a real advantage is with their offensive line and their running game."
That's not me. That's John.
Remember, last year the Cowboys offense was the eraser when healthy, rubbing out any problem this team might have had, from throwing five interceptions in one game to sleepwalking through the first half in Detroit - or already this year, when gift-bagging two touchdowns for the Eagles in like a minute.
And here is a news bulletin for the Cheeseheads, who probably are feeling really good about the Packers' chances come Sunday since the game is at The House Curly Built, where they have never seen the beloved Pack lose to the Cowboys:
This is the best offense the Cowboys have brought to Lambeau Field. Ever.
Let me tell you, I've seen four of the five games the Cowboys have played at Lambeau, and was there in person for three of them. Yeah, you're right, I wasn't there for the first one, Nov. 13, 1960, when the Cowboys were clobbered during their inaugural season, 41-7. But come on, they went 0-11-1 that season, averaging just 14.7 points a season, like half as much as they have averaged over their past 18 games (29.1).
The 1-15 version of the Cowboys to lose up there, 31-13, on Oct. 8, 1989, barely scored more that season playing four more games (204) than the '60 bunch and put up the lowest average in club history (12.7) no matter how many games were played in a season.
In the Nov. 23, 1997, loss up there to the Packers, 45-17, the one Cowboys safety Darren Woodson would say of afterwards, "They came out and flat kicked our ass," the Cowboys offense was becoming fractured, and really was permanently put in the deep freeze by the 13-below wind chill that late afternoon. They would average just 19 points in '97, Emmitt rushing for his fewest yards (1,074) in seven seasons and Troy Aikman's QB rating (78.0) his lowest during a nine-year stretch. In fact, the Cowboys would not win another game that year (6-10), their first losing season since 1990, costing head coach Barry Switzer his job.
"This team is much better than the team we took to Green Bay," former Cowboys special teams coach Joe Avezzano said without hesitation. "Much better."
And 2004? Please. You remember that mess, the Cowboys having to rely on cajillion-year-old Vinny Testaverde to start that year after cutting Quincy Carter early in training camp? They averaged only 18.3 points a game, with Vinny finishing with more interceptions (20) than touchdown passes (17) and a QB rating of 76.4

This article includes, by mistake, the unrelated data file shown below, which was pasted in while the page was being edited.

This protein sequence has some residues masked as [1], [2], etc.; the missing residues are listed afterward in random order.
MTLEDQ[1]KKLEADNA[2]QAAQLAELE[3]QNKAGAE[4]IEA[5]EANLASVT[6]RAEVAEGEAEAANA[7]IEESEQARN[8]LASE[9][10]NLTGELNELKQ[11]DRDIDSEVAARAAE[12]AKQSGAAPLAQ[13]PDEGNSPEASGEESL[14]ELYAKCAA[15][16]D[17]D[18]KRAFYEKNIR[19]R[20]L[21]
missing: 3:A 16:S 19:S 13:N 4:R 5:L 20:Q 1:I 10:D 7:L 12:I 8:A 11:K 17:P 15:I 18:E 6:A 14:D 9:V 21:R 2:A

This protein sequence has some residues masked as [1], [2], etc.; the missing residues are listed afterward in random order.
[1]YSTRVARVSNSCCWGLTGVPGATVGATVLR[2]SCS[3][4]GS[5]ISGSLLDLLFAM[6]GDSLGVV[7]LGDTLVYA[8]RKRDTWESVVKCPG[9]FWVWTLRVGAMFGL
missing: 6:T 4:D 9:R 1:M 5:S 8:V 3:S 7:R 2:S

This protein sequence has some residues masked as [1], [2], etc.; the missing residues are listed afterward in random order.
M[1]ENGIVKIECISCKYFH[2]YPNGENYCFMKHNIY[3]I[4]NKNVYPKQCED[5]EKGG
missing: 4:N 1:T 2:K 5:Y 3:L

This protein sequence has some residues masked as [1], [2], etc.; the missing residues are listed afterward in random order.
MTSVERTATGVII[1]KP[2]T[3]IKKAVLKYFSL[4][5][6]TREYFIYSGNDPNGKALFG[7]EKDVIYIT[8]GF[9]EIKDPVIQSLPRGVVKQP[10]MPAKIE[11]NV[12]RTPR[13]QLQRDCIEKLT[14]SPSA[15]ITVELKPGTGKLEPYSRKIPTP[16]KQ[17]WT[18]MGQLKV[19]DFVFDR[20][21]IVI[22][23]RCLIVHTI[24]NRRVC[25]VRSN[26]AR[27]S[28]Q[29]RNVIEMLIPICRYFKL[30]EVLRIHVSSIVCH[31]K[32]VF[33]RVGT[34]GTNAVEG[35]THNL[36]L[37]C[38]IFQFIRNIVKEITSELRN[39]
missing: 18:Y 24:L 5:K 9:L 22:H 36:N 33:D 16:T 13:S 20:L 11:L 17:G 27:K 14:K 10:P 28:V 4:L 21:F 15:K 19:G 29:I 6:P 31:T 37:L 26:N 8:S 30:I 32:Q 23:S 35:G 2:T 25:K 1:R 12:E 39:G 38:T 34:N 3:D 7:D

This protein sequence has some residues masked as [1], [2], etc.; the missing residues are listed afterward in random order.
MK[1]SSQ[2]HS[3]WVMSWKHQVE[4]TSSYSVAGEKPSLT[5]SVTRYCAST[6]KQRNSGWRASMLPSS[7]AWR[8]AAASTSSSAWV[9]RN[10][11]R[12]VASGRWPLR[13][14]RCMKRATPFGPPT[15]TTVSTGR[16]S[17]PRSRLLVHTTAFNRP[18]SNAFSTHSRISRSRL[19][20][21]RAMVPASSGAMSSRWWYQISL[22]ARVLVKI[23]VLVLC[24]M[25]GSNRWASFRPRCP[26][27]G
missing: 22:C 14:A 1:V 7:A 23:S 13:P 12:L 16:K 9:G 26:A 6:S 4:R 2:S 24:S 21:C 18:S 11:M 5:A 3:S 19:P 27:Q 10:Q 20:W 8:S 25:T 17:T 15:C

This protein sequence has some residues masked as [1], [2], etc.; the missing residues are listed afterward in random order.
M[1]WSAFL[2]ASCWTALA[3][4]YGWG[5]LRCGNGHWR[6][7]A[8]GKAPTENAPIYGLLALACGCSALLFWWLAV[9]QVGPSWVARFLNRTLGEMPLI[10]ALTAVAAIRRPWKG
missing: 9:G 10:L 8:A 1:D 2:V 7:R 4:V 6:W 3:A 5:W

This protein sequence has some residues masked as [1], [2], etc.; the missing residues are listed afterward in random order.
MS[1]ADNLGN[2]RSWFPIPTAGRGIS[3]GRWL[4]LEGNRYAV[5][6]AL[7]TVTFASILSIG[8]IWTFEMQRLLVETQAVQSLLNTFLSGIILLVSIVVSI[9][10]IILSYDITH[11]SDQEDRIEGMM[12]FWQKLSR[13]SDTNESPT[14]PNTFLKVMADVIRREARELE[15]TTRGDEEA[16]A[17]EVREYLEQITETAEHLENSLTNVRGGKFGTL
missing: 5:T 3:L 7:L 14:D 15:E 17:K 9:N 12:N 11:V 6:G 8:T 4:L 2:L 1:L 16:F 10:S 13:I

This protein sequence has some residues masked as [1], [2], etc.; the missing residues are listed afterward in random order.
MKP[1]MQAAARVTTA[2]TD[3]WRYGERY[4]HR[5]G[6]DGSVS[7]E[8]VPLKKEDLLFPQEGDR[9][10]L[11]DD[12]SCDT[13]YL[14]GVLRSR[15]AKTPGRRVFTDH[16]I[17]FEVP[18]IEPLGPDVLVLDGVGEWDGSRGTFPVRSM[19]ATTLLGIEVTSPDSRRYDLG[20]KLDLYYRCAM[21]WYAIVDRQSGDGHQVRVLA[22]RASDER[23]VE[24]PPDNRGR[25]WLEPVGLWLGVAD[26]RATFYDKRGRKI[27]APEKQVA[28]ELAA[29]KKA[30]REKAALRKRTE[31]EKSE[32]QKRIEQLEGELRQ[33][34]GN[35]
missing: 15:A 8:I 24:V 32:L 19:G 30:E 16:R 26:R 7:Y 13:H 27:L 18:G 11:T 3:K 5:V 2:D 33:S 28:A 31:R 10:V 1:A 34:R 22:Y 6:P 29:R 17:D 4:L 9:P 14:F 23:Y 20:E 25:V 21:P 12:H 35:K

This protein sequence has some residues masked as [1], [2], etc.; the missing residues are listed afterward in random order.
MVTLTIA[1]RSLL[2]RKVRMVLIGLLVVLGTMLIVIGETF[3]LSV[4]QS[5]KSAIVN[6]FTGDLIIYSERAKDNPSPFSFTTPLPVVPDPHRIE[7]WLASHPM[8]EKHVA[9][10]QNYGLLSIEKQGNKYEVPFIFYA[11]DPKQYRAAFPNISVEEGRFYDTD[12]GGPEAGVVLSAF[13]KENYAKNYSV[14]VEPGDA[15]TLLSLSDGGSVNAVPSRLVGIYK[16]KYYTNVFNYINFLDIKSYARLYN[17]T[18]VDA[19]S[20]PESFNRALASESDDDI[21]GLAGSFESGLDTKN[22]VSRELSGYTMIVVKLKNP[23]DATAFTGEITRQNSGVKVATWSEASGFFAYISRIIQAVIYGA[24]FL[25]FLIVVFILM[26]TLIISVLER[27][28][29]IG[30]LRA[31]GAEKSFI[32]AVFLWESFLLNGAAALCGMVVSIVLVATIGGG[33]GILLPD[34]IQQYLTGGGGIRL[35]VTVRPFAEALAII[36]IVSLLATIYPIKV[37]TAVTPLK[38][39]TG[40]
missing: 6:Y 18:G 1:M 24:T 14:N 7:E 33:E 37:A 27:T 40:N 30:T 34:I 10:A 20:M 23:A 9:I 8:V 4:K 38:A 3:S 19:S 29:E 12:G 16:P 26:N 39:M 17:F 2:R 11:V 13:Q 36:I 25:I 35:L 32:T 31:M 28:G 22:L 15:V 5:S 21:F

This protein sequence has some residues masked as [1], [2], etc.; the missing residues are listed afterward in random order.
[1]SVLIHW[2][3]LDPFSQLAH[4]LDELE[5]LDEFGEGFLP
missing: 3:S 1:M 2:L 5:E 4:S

Yuck, yuck, yuck and yuck.
Now we can argue about the Ice Bowl, the only time the Cowboys have gone up there - so far - with a worthy team and a capable offense. Why, the Cowboys averaged 24.5 points a game that 1967 season. Six times they scored at least 24 points going 9-5, and even put up 52 in the Eastern Conference Championship game to advance to the NFL Championship.
Too bad Lambeau on New Year's Eve was frozen solid by the 13-below temperatures and the overnight snowstorm. Too bad the underground heaters didn't work (we think). Too bad more guys than naught suffered frostbite. Because neither team's offense had a snowball's chance in Hattie to function, especially the boys from down South.
But you know, even at that, Cowboys quarterback Don Meredith only put up a 68.6 QB rating in 1967, throwing as many touchdown passes (16) as times he was intercepted (16), which went for backup Craig Morton (10 and 10), too. So you know, good but not great.
If form holds, the Cowboys should continue to score a bundle come Sunday night. Let's remember, for all the talk of what Rodgers did last year at Texas Stadium in the second half, the Cowboys did score 37 points against the Packers. And for all the talk about the Cowboys giving up 37 points to the Eagles Monday night, they did score 41 points themselves.
So yeah, the Cowboys have never won a game at Lambeau, but they have never gone up there with a team as good as this one and certainly never with an offense as electrifying as this one.
"Wade always said to us, 'If we play our best football, we are